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Any thoughts about combat, enemies and death so far? I liked the toned down combat in Ico, with the character just having a stick and fire to fight the enemies, but I know that a lot of people disliked it, and maybe that´s a bit more punishing for the player then what you´re aiming for with this?

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Combat so far I think is mostly along the lines of natural enemies - animals and birds that are manifestations of the forest during the climb. Fairly simple stuff to fit with the ambience.

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The beauty of puzzle system of limbo was that everything felt really intuitive. You never got stuck anywhere to long(well unless you died a billion times because of wrong timing).

If you can get that to work in this setting, in my mind you really have a great basic to continue

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The reason I voted for this game is pretty simple really. These types of stories, especially in gaming, are always the most rewarding to me. A game like Passage has stuck with me for far longer than the games that are effectively puzzles in the form of violence delivery that I play all the time.

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I excitedly voted for this and see a lot of potential here, but it seems a shame to me that combat is a given. Moody and atmospheric exploration-based games seem the perfect candidate to look for other ways for the player to interact with, and be challenged by, an environment and its inhabitants. We can have engaging and challenging experiences in life without hurting things or being hurt by them so I think the same is equally true of simulated experiences, if we can think outside of deeply ingrained game industry habits. Of course, I understand that it's more of a challenge from a design perspective! Fight or flight scenarios are probably the easiest to create and engage a player with because they represent human beings at our simplest, most animal level (and most broadly relatable\understood, I suppose), while higher forms of interaction are deeper and more complex. Just some thoughts after reading the thread. I'll be interested in the game regardless :)

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I excitedly voted for this and see a lot of potential here, but it seems a shame to me that combat is a given. Moody and atmospheric exploration-based games seem the perfect candidate to look for other ways for the player to interact with, and be challenged by, an environment and its inhabitants. We can have engaging and challenging experiences in life without hurting things or being hurt by them so I think the same is equally true of simulated experiences, if we can think outside of deeply ingrained game industry habits. Of course, I understand that it's more of a challenge from a design perspective! Fight or flight scenarios are probably the easiest to create and engage a player with because they represent human beings at our simplest, most animal level (and most broadly relatable\understood, I suppose), while higher forms of interaction are deeper and more complex. Just some thoughts after reading the thread. I'll be interested in the game regardless :)

Good points all! I agree with your fight or flight analysis, I'd rather not have a lot of traditional combat either. The vulnerability of the lead is a salient point to the whole concept isnt it? IF she's too much of a badass it breaks the game. I still think we need some tangible threat without going *quite* as far as saying combat is a given though. there has to be a push and a pull to drive you upwards through the game.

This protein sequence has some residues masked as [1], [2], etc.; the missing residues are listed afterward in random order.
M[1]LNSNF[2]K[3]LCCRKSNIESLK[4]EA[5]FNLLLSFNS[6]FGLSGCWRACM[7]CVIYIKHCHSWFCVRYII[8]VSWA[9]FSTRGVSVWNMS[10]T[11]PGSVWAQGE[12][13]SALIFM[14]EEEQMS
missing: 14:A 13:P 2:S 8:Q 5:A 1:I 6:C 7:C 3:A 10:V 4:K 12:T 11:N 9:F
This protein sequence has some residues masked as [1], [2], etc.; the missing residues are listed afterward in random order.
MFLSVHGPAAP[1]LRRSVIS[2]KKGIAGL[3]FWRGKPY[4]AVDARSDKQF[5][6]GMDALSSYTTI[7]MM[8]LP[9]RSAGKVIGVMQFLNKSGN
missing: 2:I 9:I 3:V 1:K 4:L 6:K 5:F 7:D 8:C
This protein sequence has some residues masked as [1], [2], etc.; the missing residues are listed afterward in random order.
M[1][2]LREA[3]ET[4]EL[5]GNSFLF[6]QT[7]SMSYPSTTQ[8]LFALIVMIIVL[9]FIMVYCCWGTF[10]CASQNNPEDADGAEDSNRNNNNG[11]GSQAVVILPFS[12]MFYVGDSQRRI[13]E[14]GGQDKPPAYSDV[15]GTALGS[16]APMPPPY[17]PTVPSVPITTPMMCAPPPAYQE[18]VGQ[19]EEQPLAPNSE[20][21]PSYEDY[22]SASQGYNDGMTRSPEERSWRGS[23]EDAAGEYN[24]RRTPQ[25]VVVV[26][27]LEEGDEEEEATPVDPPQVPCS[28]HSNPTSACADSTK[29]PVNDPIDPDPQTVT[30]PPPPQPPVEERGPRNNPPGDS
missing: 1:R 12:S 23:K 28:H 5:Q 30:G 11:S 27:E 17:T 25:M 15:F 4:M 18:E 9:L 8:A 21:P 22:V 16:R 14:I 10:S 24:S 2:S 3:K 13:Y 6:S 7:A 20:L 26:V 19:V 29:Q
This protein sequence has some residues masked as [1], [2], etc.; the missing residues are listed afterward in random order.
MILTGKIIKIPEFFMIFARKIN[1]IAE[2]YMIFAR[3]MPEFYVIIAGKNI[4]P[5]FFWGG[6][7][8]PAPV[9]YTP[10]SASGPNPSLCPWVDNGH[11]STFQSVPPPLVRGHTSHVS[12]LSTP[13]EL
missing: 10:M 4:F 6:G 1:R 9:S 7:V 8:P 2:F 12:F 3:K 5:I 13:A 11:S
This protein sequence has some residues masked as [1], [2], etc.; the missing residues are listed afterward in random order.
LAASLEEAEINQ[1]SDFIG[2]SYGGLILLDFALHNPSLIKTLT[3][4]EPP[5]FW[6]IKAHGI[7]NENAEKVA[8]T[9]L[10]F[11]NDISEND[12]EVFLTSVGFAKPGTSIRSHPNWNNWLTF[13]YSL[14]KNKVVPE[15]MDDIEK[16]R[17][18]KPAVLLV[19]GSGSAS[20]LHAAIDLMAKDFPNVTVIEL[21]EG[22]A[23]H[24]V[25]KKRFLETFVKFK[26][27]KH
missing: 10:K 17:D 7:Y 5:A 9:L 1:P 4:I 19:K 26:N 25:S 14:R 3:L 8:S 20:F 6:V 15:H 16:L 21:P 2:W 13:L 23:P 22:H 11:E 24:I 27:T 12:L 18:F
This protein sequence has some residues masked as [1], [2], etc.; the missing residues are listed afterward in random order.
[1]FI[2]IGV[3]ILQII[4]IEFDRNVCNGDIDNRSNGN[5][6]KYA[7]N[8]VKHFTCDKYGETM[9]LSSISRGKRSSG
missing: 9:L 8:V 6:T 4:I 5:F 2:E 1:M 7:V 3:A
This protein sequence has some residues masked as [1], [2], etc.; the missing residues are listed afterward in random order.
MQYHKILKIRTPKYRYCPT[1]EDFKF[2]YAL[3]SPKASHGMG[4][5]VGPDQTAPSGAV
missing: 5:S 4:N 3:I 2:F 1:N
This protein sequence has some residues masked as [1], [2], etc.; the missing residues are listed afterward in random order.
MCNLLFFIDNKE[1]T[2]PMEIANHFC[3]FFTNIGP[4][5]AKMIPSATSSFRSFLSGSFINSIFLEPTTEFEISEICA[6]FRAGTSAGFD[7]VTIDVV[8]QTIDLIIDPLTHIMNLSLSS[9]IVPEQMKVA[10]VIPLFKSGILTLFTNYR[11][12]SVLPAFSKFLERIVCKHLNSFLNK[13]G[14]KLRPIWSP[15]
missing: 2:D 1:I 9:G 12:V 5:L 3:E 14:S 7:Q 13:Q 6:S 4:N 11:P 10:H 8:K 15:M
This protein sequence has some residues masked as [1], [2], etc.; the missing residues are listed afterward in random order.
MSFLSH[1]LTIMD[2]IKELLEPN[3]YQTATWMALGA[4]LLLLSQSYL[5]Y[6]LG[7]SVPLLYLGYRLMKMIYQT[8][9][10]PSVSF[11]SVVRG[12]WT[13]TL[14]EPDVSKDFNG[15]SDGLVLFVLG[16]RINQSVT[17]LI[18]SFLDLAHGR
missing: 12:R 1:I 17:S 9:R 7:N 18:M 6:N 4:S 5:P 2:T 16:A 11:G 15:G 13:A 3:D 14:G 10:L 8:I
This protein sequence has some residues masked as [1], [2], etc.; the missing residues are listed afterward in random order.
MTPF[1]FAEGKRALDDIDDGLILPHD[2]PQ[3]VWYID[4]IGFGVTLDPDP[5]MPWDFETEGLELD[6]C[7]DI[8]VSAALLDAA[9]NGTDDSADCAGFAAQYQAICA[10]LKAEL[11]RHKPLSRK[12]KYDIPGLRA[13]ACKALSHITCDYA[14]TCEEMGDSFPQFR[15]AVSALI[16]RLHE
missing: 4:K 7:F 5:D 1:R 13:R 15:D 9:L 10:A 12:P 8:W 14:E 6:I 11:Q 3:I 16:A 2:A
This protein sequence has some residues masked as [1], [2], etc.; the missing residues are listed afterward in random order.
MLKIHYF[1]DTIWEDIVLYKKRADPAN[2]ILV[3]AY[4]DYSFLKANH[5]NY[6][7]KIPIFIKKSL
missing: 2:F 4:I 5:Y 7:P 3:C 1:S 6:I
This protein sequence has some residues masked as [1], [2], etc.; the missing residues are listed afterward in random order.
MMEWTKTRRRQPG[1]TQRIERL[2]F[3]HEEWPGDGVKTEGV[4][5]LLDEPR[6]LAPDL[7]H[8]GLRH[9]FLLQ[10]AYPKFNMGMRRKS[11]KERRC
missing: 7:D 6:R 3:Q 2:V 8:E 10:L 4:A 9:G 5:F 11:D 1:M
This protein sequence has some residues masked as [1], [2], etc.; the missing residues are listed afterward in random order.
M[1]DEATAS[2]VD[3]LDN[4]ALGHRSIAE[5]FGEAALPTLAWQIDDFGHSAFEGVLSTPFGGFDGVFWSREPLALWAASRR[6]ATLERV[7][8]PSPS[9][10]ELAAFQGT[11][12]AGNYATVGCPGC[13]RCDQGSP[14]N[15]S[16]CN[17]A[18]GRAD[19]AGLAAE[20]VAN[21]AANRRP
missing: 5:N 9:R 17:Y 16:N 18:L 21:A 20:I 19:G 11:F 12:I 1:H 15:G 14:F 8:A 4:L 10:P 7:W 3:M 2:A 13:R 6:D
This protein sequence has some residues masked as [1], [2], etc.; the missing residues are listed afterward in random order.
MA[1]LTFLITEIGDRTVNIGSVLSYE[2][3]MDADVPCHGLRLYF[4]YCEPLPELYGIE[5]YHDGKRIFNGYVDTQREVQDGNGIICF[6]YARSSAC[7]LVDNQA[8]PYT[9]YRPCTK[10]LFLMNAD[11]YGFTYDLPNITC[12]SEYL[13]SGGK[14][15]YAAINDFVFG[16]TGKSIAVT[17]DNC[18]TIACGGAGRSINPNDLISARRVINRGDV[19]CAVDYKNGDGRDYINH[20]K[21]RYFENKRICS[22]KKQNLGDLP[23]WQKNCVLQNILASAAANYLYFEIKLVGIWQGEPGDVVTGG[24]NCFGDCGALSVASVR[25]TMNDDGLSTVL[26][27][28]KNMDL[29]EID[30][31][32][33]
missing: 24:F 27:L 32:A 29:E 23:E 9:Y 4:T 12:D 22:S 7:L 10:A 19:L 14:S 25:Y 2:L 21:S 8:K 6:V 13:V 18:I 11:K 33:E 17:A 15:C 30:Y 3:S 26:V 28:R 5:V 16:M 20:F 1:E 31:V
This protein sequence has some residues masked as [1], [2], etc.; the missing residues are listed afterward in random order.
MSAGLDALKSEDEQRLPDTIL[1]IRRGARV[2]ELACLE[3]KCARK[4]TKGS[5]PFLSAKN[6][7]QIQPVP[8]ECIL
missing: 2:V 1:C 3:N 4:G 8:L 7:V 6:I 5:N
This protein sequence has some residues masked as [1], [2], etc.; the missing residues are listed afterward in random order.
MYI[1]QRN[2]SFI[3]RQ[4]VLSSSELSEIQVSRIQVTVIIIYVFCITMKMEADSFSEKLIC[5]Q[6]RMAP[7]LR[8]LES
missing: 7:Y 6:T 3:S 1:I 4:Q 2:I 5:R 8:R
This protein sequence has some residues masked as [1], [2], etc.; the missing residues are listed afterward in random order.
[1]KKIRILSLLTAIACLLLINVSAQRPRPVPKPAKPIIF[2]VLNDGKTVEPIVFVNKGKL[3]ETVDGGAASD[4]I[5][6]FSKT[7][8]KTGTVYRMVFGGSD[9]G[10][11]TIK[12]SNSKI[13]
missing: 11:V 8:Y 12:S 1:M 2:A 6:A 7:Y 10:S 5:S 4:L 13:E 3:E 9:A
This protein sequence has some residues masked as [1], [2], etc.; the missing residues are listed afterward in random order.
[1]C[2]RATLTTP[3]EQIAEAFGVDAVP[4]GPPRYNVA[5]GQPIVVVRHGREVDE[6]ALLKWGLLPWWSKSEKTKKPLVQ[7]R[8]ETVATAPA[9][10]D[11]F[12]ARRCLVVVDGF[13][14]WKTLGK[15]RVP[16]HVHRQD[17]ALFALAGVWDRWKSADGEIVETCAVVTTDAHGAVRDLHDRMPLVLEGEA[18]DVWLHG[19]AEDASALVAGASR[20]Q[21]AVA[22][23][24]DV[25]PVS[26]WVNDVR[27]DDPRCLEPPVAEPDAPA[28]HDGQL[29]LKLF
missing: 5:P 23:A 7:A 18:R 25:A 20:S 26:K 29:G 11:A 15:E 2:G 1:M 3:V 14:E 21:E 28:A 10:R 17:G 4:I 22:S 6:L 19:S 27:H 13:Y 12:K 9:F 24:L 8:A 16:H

Thanks!

-A

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Thanks for the response, I like your angle and am all the more interested. The idea of an "evocative" and "open to interpretation" tone and story, as mentioned in the video, is especially appealing to me as well.

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I excitedly voted for this and see a lot of potential here, but it seems a shame to me that combat is a given. Moody and atmospheric exploration-based games seem the perfect candidate to look for other ways for the player to interact with, and be challenged by, an environment and its inhabitants. We can have engaging and challenging experiences in life without hurting things or being hurt by them so I think the same is equally true of simulated experiences, if we can think outside of deeply ingrained game industry habits. Of course, I understand that it's more of a challenge from a design perspective! Fight or flight scenarios are probably the easiest to create and engage a player with because they represent human beings at our simplest, most animal level (and most broadly relatable\understood, I suppose), while higher forms of interaction are deeper and more complex. Just some thoughts after reading the thread. I'll be interested in the game regardless :)

Good points all! I agree with your fight or flight analysis, I'd rather not have a lot of traditional combat either. The vulnerability of the lead is a salient point to the whole concept isnt it? IF she's too much of a badass it breaks the game. I still think we need some tangible threat without going *quite* as far as saying combat is a given though. there has to be a push and a pull to drive you upwards through the game.

Thanks!

-A

It coud be an idea of building on avoiding rather than combat.

When i was young i played a game which i cant remember the title of. ( I think it was a C64 game)

But you were a woman nearby draculas castle, where ghost, skeletons vampires and such lived.

Whenever an enemy or dangerous thing aproached you, the heart beat faster and faster as the ghost or whatever got closer and you had to find a way to get away and trap the ghost or whatever.

If you failed and let the ghost get too close, you simply died and had to start all over from the start.

Another idea is to have some kind of an item with limited use

like the camera in project Zero/fatal frame.

http://en.wikipedia.org/wiki/Fatal_Frame

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You were able to get my imagination going with a few images and your nicely delivered description. (And your very wizardly beard.) There's not much more to say except I can't wait.